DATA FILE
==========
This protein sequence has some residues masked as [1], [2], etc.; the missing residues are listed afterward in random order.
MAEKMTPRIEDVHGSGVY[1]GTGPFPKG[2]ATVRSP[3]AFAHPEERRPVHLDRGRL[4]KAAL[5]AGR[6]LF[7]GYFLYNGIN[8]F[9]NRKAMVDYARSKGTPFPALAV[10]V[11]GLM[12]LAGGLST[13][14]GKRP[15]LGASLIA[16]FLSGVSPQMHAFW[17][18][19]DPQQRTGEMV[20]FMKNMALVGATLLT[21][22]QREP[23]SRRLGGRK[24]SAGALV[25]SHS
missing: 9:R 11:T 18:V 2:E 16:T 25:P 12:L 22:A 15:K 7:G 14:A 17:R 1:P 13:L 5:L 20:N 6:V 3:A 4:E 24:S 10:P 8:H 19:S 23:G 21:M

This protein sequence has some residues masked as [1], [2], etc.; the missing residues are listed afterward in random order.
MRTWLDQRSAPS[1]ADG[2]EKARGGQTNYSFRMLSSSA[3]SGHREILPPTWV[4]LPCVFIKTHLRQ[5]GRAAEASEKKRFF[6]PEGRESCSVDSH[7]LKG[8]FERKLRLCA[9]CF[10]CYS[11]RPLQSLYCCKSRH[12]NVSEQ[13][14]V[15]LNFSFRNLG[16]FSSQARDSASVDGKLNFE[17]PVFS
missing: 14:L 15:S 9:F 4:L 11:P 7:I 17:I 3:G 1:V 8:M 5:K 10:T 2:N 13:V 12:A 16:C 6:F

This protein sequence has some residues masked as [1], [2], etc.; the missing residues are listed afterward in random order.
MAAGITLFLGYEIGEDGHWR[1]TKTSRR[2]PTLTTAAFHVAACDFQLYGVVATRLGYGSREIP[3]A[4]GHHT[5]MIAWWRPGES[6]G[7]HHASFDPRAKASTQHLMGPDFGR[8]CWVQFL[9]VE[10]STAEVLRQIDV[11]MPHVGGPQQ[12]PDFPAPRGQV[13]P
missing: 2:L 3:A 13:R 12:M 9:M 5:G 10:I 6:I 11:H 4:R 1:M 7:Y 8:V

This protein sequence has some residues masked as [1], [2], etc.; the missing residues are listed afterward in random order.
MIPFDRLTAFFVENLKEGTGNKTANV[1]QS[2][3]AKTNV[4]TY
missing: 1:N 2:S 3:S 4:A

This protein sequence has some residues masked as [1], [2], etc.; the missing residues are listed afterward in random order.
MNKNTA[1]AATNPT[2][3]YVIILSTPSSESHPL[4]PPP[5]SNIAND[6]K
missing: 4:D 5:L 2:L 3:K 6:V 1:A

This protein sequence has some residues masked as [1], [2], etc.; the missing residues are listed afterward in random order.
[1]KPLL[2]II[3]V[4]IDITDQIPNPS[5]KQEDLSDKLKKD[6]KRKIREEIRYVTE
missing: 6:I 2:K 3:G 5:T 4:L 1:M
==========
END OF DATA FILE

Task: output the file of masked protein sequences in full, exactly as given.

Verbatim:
This protein sequence has some residues masked as [1], [2], etc.; the missing residues are listed afterward in random order.
MAEKMTPRIEDVHGSGVY[1]GTGPFPKG[2]ATVRSP[3]AFAHPEERRPVHLDRGRL[4]KAAL[5]AGR[6]LF[7]GYFLYNGIN[8]F[9]NRKAMVDYARSKGTPFPALAV[10]V[11]GLM[12]LAGGLST[13][14]GKRP[15]LGASLIA[16]FLSGVSPQMHAFW[17][18][19]DPQQRTGEMV[20]FMKNMALVGATLLT[21][22]QREP[23]SRRLGGRK[24]SAGALV[25]SHS
missing: 9:R 11:T 18:V 2:E 16:T 25:P 12:L 22:A 15:K 7:G 14:A 17:R 1:P 13:L 5:L 20:N 6:V 3:A 4:E 24:S 10:P 8:H 19:S 23:G 21:M

This protein sequence has some residues masked as [1], [2], etc.; the missing residues are listed afterward in random order.
MRTWLDQRSAPS[1]ADG[2]EKARGGQTNYSFRMLSSSA[3]SGHREILPPTWV[4]LPCVFIKTHLRQ[5]GRAAEASEKKRFF[6]PEGRESCSVDSH[7]LKG[8]FERKLRLCA[9]CF[10]CYS[11]RPLQSLYCCKSRH[12]NVSEQ[13][14]V[15]LNFSFRNLG[16]FSSQARDSASVDGKLNFE[17]PVFS
missing: 14:L 15:S 9:F 4:L 11:P 7:I 17:I 3:G 1:V 8:M 5:K 10:T 2:N 13:V 12:A 16:C 6:F

This protein sequence has some residues masked as [1], [2], etc.; the missing residues are listed afterward in random order.
MAAGITLFLGYEIGEDGHWR[1]TKTSRR[2]PTLTTAAFHVAACDFQLYGVVATRLGYGSREIP[3]A[4]GHHT[5]MIAWWRPGES[6]G[7]HHASFDPRAKASTQHLMGPDFGR[8]CWVQFL[9]VE[10]STAEVLRQIDV[11]MPHVGGPQQ[12]PDFPAPRGQV[13]P
missing: 2:L 3:A 13:R 12:M 9:M 5:G 10:I 6:I 11:H 4:R 1:M 7:Y 8:V

This protein sequence has some residues masked as [1], [2], etc.; the missing residues are listed afterward in random order.
MIPFDRLTAFFVENLKEGTGNKTANV[1]QS[2][3]AKTNV[4]TY
missing: 1:N 2:S 3:S 4:A

This protein sequence has some residues masked as [1], [2], etc.; the missing residues are listed afterward in random order.
MNKNTA[1]AATNPT[2][3]YVIILSTPSSESHPL[4]PPP[5]SNIAND[6]K
missing: 4:D 5:L 2:L 3:K 6:V 1:A

This protein sequence has some residues masked as [1], [2], etc.; the missing residues are listed afterward in random order.
[1]KPLL[2]II[3]V[4]IDITDQIPNPS[5]KQEDLSDKLKKD[6]KRKIREEIRYVTE
missing: 6:I 2:K 3:G 5:T 4:L 1:M